Dual Enrollment Classes

<p>Most of the colleges that we've looked at will not give credit for dual enrollment classes. One or two said that they would, only if it was taken at the college and not at the highschool. My sense is that colleges don't, for the most part, think much of them.</p>

<p>What's been your experience with this?</p>

<p>All of my D's schools will give the DE credit, but mostly as elective credit. Of course we had to submit the official community college transcript. The classes show up on both the high school and CC transcript, and are not denoted as "different" in any way on the CC transcript, though they are taken at the high school. She will have 35 hours at graduation.</p>

<p>My D is applying to well known but not top level private schools (DePaul, RIT). We live in Virginia, and Virgina colleges have an articulation agreement had she gone that route.</p>

<p>We have a mixed bag of yes we will take them, no we won't. Only one school the kids applied to will take the credits in their major, most that take the credits will only take them as elective credits, same policy for AP credits too. We have been told by a couple schools that they look case by case even though the policy is not to take them because our credits are from our state flagship, not the community college system. Where the classes were held has not been an issue (ours are held at our high school for some, others they go to the flagship). Our kids are not taking many DE classes as a result. They are taking Spanish because that is one class that everyone seems to take or will consider for placement. It's funny because it's Spanish 5 at the high school level, but Spanish 1 at the college level, but they ONLY speak Spanish in class, which would not happen in a normal Spanish 1 class in college.</p>

<p>Typically state schools are the only schools with a credit for credit match for DE.</p>

<p>If the course is listed at a community college, state universities are likely to accept it (or not) based on their usual policies on accepting transfer credit from community colleges.</p>

<p>Of the 19 schools that we researched, only the two state schools would have accepted dual-enrollment. All others on his application list would accept AP, though many would not grant credit until he passed a higher level class on the subject. In our state there is a big push to accept dual enrollment within our public systems but for now, APs win out. At least in our state, their are not enough community colleges in close proximity to our high schools to make the requirement of taking the class with a college instructor (as opposed to a high school teacher) feasible.</p>

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<p>Well, the high school and CC can do a sleight of hand by having the CC designate the high school teacher as an adjunct faculty member at the CC.</p>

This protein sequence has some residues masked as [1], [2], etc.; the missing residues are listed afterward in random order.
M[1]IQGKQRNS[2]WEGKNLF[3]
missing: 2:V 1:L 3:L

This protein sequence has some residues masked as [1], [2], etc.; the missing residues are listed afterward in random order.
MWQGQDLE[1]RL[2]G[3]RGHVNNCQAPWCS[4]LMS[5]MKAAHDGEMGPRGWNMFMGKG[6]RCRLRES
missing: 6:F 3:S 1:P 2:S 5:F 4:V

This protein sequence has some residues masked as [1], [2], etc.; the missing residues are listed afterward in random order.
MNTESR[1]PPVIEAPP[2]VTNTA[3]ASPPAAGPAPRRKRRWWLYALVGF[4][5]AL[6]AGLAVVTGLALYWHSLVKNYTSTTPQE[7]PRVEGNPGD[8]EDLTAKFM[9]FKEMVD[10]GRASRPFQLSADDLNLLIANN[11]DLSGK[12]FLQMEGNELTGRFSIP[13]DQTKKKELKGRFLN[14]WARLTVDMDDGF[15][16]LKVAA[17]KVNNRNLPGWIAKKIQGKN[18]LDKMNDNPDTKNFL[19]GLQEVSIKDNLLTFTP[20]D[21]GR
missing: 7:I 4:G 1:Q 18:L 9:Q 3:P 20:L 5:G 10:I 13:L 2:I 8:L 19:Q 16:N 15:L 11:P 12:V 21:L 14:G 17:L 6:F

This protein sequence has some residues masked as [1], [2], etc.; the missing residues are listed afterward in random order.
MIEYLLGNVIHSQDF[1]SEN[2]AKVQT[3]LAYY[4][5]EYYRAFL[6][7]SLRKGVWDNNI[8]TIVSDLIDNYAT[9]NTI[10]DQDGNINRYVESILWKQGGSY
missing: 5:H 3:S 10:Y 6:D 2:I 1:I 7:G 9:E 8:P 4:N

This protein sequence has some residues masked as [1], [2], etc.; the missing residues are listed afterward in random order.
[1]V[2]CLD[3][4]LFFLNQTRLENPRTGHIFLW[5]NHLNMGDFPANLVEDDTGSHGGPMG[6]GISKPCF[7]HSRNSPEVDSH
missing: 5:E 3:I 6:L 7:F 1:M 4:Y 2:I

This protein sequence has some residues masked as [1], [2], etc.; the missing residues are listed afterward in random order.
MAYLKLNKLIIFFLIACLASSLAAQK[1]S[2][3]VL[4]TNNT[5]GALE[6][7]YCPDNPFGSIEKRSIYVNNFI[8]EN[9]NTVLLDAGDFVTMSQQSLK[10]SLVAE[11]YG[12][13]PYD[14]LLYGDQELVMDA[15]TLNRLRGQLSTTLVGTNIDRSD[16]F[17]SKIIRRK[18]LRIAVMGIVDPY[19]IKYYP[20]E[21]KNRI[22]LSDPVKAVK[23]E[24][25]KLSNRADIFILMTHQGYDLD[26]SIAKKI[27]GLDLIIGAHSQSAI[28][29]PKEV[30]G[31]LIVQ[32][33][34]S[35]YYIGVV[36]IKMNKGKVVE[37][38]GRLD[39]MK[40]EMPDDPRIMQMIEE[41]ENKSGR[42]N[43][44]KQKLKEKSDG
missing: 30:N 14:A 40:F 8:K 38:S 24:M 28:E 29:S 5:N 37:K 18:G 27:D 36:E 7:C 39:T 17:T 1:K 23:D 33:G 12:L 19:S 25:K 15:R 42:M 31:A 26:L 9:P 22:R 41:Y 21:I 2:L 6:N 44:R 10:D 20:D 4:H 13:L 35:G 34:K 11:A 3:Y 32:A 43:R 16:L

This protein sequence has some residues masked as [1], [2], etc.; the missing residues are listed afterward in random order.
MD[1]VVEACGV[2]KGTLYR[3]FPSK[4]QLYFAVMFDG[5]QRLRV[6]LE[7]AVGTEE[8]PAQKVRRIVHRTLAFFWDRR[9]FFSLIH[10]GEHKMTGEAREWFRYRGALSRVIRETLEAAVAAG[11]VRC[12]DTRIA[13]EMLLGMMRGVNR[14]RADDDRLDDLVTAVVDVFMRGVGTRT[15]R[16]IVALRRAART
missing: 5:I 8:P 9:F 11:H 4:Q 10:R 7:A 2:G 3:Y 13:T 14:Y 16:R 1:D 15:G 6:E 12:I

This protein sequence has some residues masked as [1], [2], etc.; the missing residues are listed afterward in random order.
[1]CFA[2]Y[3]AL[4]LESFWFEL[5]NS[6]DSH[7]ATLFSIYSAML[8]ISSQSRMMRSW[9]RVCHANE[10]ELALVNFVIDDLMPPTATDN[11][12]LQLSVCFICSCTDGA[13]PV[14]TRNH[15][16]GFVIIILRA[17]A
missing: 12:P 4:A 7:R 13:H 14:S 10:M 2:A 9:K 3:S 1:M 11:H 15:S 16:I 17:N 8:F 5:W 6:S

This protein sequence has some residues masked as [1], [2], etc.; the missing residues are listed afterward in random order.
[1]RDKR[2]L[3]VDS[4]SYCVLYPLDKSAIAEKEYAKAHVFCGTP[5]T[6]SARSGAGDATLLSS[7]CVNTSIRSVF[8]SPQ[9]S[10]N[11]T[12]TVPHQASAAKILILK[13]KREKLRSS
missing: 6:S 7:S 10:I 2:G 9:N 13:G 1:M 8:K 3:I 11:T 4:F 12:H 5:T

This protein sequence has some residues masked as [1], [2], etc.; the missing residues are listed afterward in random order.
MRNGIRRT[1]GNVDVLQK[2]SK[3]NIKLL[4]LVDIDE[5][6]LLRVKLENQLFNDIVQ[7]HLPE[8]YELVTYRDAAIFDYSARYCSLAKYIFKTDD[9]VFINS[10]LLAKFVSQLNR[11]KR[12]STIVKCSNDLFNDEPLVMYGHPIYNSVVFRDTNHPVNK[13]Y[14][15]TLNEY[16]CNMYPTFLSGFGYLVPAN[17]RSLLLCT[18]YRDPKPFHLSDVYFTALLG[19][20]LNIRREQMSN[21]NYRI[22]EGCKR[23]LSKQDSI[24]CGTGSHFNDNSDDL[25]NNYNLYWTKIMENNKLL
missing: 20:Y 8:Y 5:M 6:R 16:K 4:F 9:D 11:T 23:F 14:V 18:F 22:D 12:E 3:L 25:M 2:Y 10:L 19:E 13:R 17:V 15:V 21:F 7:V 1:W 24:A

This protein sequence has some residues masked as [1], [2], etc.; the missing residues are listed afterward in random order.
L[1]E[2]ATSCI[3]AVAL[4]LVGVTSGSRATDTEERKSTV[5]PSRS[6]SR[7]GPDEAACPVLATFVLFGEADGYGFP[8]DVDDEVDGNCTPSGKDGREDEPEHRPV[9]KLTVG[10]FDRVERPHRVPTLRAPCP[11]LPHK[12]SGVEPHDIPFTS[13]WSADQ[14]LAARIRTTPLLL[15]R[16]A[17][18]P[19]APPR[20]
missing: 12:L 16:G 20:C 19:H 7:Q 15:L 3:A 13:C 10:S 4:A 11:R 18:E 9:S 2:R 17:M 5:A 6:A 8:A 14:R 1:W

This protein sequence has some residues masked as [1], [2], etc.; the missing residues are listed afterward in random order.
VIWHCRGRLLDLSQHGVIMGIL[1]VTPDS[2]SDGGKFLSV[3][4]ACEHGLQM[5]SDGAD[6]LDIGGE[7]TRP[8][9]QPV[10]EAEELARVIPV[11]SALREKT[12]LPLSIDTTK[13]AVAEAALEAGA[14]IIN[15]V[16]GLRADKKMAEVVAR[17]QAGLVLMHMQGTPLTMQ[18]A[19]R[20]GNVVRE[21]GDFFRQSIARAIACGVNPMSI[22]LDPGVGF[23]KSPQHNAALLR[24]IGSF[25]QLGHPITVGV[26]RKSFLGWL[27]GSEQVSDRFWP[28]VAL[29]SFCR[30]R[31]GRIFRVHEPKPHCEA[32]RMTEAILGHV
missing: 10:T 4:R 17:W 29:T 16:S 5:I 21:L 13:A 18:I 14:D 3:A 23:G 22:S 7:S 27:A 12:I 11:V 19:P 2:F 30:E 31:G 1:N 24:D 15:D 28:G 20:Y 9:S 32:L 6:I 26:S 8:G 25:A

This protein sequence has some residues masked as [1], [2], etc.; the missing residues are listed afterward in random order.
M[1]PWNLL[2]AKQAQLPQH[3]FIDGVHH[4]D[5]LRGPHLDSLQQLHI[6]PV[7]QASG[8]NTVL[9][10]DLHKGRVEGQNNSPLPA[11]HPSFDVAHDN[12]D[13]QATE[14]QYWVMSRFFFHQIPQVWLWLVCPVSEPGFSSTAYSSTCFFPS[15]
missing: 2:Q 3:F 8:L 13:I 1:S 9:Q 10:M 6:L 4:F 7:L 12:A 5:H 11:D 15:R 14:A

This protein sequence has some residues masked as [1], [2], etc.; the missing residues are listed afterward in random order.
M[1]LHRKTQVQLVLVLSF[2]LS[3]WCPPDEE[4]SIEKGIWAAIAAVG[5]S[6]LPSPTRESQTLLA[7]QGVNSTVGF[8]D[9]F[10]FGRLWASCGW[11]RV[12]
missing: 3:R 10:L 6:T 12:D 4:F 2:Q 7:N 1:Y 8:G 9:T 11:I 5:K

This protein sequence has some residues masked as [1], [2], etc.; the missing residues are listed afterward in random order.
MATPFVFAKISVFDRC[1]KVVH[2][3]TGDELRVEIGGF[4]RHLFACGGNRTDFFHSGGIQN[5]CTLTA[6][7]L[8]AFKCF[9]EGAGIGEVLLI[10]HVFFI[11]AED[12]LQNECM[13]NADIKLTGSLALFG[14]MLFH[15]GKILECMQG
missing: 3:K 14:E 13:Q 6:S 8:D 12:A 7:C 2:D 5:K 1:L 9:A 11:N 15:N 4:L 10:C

<p>But perhaps it is not surprising that public and private universities have different attitudes toward transfer credit from CCs.</p>

<p>Public universities see transfer students from CCs as part of their mission, and the CCs often model their courses on those at the public universities, so generous transfer credit policies (which freshmen who enter with CC credits can use) are the result. In addition, every in-state student at a public university costs a state government subsidy, so having generous transfer credit policies allows them to graduate more quickly or avoid delayed graduation.</p>

<p>In contrast, a private university may not want students to graduate more quickly using transfer credit so that it can collect a full four years of tuition money.</p>

<p>Our experiences were just like post 4.
But I'd add that we had to point out what classes were dual-credit to college admissions.
All too often they saw "B" on a H.S. transcript and didn't notice it was a college class that S took while a soph in high school!</p>

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Where are those 19 schools? Are they all in one state?</p>

<p>We choose colleges that would accept the DE credits. This significantly reduced our college costs. We are in no position to take the cost of college off the table for decision-making purposes. </p>

<p>I think that colleges that refuse DE course do it mainly for financial reasons. After all, colleges are a business. And as such, it must turn a profit in order to stay in business. </p>

<p>To the OP, if college costs are a concern for you, then I think you will need to look at other colleges. There are plenty of colleges out there that will accept DE credits.</p>

<p>In researching this for my D, I found that most schools would not take classes taught at the high school by a hs teacher or a class that is needed to fulfill a high school credit ie. US Government. But all of them were more than happy to accept AP classes. All AP's here, school was rather disappointed in her class because of the low numbers.</p>

<p>S2 got an AA from our state's only cc system. Both he and D took/are taking DE classes at HS. There's no way the teacher/curriculum is in any way equivalent to the cc classes in rigor or content, nor are the cc classes equivalent (imo) to those in our 4 year schools.</p>

<p>Our state is having a huge push to make sure these DE/cc credits transfer to public schools. S2 is an '09 hs grad, and we spent a year trying to get the credit to transfer to the cc system and then, it only was counted as an elective.</p>